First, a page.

Warning: the first blue box appears at chapter 24.
David always lived his life, looking at the world through a film of grey. He knew he was dull, he knew he was worthless. And the world was too.
His life ended in an instant, hit by a truck. Then he woke up again, and the System gave him a mission.
Pretty standard isekai, so far.
The only problem was that whenever he died, he respawned. After agony and pain, he would come back reforged. And so he died, again and again.
And when he completed his mission, another one awaited. On and on.
But his life had meaning now.
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[I have read up to and including chapter 8]
This story seems to be hampered by its own impatience to get points across. It seems to be stuck in "tell, don't show" for large portions of chapters.
The narration style is clean cut and straight to the point. There is little wrong with it, but also little exceptional or especially good. Descriptions of environment, actions and events take easy paths with a small vocabulary certainly making the story easy to read for non-native readers, but at the same time bland in terms of language.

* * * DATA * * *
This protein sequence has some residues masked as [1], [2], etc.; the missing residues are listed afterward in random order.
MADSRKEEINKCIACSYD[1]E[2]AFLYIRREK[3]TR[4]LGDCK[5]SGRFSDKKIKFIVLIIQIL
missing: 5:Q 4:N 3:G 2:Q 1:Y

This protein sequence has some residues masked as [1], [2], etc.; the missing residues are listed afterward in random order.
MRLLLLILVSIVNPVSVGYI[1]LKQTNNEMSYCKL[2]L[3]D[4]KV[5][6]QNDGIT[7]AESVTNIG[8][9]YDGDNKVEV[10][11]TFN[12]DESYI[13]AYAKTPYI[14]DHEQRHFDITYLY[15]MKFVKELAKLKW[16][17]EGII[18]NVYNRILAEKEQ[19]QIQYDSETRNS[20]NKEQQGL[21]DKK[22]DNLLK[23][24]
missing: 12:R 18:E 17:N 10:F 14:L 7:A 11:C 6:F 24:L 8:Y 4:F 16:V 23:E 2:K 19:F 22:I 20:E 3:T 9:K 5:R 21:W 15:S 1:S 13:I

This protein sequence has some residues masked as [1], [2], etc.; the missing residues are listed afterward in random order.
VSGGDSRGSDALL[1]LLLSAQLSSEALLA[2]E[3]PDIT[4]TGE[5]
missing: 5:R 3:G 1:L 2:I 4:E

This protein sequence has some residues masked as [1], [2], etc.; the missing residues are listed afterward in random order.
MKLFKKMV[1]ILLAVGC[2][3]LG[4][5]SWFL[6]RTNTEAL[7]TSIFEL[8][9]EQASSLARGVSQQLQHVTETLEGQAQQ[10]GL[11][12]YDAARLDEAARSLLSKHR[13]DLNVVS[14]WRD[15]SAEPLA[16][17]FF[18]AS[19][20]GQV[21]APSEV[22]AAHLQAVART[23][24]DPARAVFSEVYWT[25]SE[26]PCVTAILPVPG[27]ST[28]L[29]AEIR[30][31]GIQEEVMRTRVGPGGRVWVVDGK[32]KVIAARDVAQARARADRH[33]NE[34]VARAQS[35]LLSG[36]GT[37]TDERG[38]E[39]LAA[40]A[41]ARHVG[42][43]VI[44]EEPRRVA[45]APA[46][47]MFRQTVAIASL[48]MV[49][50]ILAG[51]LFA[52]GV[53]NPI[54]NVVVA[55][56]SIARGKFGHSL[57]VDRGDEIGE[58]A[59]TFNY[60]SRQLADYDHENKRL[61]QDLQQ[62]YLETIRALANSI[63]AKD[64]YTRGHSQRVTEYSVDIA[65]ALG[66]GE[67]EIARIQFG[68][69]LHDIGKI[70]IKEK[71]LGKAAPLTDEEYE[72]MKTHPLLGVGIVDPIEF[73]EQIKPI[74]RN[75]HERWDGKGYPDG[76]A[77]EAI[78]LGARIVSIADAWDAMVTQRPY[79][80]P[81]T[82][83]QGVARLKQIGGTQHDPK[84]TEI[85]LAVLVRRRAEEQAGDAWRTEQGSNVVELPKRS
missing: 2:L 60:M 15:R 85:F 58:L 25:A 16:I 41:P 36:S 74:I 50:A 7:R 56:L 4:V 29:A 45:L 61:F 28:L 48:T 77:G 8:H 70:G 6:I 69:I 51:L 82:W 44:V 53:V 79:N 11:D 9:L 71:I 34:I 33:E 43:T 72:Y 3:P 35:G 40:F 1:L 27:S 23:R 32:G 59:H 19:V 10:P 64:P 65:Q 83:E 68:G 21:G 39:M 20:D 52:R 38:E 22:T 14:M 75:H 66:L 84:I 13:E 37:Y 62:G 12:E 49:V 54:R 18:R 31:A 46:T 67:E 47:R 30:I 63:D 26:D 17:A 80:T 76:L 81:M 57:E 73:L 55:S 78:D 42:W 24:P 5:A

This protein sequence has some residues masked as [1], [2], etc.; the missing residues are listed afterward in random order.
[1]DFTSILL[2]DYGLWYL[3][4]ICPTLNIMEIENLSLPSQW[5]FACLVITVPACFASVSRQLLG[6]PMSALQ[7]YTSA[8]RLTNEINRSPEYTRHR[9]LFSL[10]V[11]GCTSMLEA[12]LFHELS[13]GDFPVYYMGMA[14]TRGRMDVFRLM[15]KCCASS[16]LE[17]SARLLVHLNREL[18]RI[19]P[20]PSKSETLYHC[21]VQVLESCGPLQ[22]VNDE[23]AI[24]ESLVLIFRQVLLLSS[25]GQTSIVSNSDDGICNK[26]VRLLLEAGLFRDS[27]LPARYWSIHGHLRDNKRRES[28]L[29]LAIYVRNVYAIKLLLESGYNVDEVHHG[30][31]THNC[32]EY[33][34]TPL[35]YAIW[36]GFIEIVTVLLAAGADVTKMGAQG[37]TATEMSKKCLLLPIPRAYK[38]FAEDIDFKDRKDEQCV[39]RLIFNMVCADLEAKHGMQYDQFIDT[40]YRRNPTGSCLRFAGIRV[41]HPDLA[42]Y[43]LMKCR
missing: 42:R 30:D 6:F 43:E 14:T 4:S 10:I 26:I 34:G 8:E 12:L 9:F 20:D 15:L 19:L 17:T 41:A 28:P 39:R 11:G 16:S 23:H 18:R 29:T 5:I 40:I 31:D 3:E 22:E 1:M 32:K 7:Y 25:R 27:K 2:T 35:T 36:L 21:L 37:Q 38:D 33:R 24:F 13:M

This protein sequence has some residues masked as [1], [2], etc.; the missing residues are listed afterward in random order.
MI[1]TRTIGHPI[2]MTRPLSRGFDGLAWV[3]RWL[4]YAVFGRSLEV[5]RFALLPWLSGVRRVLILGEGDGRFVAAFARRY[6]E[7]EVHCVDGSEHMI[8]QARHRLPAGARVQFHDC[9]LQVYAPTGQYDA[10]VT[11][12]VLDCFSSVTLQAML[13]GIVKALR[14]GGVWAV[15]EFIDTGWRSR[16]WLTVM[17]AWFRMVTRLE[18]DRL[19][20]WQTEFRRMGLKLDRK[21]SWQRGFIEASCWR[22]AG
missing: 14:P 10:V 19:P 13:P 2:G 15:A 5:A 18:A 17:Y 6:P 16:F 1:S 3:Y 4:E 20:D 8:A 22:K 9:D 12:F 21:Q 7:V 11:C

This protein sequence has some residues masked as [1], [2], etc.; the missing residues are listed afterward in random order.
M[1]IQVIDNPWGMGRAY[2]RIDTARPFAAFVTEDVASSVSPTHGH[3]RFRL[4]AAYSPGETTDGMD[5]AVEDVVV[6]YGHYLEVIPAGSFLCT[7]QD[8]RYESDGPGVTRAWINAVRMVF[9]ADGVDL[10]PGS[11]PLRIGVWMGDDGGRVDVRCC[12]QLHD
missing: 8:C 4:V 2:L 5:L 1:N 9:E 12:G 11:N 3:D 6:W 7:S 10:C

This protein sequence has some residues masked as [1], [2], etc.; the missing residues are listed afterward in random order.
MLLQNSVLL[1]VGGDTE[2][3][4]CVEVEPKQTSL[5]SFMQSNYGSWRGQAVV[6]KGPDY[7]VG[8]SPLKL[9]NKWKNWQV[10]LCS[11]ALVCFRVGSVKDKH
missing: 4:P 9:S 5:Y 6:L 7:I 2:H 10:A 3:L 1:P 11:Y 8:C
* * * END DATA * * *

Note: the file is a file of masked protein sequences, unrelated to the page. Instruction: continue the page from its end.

In terms of genre, the story sticks to a very simple and basic Isekai+Reincarnation+GameLit structure. Even the character begins to think in gamer terms and it is obvious from early on that we are going to be shown mostly the protagonist climbing up the power ladder with ease and admiration.
The story spends most of its time telling and explaining, rather than showing and moving. Most of the characters up to chapter 8 seem to exist solely to give exposition and background knowledge, including the protagonist. As with the actual events, promise is certainly there, a little village that endears itself to the reader, but like all else, it is buried under stylistic and character errors.
A rough and bumpy ride and many phrases seem either stale due to a lack of vocabulary or stilted due to an attempt to perk it up farther than it reaches.
The protagonist is apparently supposed to be empty and blank so the reader can project themselves onto him, going so far as the character themselves believing they are bland and empty. The story could have gone for a gradual character development that goes from 0 to 100 in terms of crass personality, but it instead then crams several arcs worth of character development into a few paragraphs and a timeskip. It could have pulled off either well, but instead it tries to have its cake and eat it and fails at both.
I already like this story. The grammar is good, and there has clearly been put a lot of thought into it. The way the characters behave is realistic and logical. There is a bit of confusion sometimes as to who is thinking or speaking at the moment, but it's overall readable. I like it a lot.